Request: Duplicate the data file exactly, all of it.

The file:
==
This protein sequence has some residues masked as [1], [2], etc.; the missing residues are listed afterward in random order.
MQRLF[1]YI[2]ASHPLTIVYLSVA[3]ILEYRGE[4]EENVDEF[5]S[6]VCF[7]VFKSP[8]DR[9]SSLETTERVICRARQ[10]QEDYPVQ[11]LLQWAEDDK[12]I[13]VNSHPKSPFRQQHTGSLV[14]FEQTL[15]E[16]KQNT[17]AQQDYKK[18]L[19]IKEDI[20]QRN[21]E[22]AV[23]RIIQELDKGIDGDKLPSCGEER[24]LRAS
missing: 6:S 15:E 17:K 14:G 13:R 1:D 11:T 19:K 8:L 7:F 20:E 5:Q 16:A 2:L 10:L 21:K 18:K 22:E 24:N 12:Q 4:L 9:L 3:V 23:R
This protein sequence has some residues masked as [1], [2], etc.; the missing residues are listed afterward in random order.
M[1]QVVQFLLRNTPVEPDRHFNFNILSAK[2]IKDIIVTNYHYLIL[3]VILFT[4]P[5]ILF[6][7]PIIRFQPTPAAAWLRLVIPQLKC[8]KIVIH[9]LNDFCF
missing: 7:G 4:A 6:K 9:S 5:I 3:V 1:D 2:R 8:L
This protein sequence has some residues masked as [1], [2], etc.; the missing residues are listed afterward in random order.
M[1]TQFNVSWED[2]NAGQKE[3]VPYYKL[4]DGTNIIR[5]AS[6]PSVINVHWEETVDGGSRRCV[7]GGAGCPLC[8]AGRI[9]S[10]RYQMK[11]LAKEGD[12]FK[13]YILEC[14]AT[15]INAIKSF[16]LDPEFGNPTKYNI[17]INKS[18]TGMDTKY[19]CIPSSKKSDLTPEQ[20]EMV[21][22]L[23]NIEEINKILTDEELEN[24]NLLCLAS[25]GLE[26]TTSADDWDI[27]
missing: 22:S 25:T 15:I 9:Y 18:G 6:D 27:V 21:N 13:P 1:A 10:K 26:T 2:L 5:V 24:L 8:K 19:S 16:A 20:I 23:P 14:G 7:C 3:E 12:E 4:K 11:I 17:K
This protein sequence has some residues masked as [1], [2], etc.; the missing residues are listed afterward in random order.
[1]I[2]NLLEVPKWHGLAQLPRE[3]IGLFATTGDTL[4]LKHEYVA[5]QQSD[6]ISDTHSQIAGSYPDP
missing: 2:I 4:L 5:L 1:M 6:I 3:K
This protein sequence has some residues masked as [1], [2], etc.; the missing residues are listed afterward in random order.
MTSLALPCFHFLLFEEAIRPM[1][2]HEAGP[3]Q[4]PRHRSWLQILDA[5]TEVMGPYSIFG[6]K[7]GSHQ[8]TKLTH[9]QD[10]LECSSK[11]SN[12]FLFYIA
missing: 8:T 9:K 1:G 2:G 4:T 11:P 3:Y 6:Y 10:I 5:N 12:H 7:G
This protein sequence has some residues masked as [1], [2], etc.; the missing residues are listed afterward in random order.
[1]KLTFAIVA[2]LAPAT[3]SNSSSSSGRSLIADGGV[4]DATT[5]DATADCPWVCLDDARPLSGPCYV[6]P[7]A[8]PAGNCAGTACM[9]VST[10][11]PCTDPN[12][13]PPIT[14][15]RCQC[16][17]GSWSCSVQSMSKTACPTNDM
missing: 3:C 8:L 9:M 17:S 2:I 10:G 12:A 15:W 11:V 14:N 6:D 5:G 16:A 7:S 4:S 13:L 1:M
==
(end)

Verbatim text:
This protein sequence has some residues masked as [1], [2], etc.; the missing residues are listed afterward in random order.
MQRLF[1]YI[2]ASHPLTIVYLSVA[3]ILEYRGE[4]EENVDEF[5]S[6]VCF[7]VFKSP[8]DR[9]SSLETTERVICRARQ[10]QEDYPVQ[11]LLQWAEDDK[12]I[13]VNSHPKSPFRQQHTGSLV[14]FEQTL[15]E[16]KQNT[17]AQQDYKK[18]L[19]IKEDI[20]QRN[21]E[22]AV[23]RIIQELDKGIDGDKLPSCGEER[24]LRAS
missing: 6:S 15:E 17:K 14:G 13:R 1:D 11:T 19:K 8:L 7:F 20:E 5:Q 16:A 2:L 10:L 21:K 18:K 22:E 24:N 12:Q 4:L 9:L 3:V 23:R
This protein sequence has some residues masked as [1], [2], etc.; the missing residues are listed afterward in random order.
M[1]QVVQFLLRNTPVEPDRHFNFNILSAK[2]IKDIIVTNYHYLIL[3]VILFT[4]P[5]ILF[6][7]PIIRFQPTPAAAWLRLVIPQLKC[8]KIVIH[9]LNDFCF
missing: 7:G 4:A 6:K 9:S 5:I 3:V 1:D 2:R 8:L
This protein sequence has some residues masked as [1], [2], etc.; the missing residues are listed afterward in random order.
M[1]TQFNVSWED[2]NAGQKE[3]VPYYKL[4]DGTNIIR[5]AS[6]PSVINVHWEETVDGGSRRCV[7]GGAGCPLC[8]AGRI[9]S[10]RYQMK[11]LAKEGD[12]FK[13]YILEC[14]AT[15]INAIKSF[16]LDPEFGNPTKYNI[17]INKS[18]TGMDTKY[19]CIPSSKKSDLTPEQ[20]EMV[21][22]L[23]NIEEINKILTDEELEN[24]NLLCLAS[25]GLE[26]TTSADDWDI[27]
missing: 22:S 25:T 15:I 9:Y 18:G 6:D 27:V 21:N 13:P 1:A 10:K 26:T 2:L 5:V 24:L 8:K 19:S 16:A 20:I 23:P 14:G 7:C 3:E 12:E 4:K 11:I 17:K
This protein sequence has some residues masked as [1], [2], etc.; the missing residues are listed afterward in random order.
[1]I[2]NLLEVPKWHGLAQLPRE[3]IGLFATTGDTL[4]LKHEYVA[5]QQSD[6]ISDTHSQIAGSYPDP
missing: 2:I 4:L 5:L 1:M 6:I 3:K
This protein sequence has some residues masked as [1], [2], etc.; the missing residues are listed afterward in random order.
MTSLALPCFHFLLFEEAIRPM[1][2]HEAGP[3]Q[4]PRHRSWLQILDA[5]TEVMGPYSIFG[6]K[7]GSHQ[8]TKLTH[9]QD[10]LECSSK[11]SN[12]FLFYIA
missing: 8:T 9:K 1:G 2:G 4:T 11:P 3:Y 6:Y 10:I 5:N 12:H 7:G
This protein sequence has some residues masked as [1], [2], etc.; the missing residues are listed afterward in random order.
[1]KLTFAIVA[2]LAPAT[3]SNSSSSSGRSLIADGGV[4]DATT[5]DATADCPWVCLDDARPLSGPCYV[6]P[7]A[8]PAGNCAGTACM[9]VST[10][11]PCTDPN[12][13]PPIT[14][15]RCQC[16][17]GSWSCSVQSMSKTACPTNDM
missing: 3:C 8:L 9:M 17:S 2:I 10:G 12:A 15:W 11:V 14:N 6:D 5:G 16:A 7:S 4:S 13:L 1:M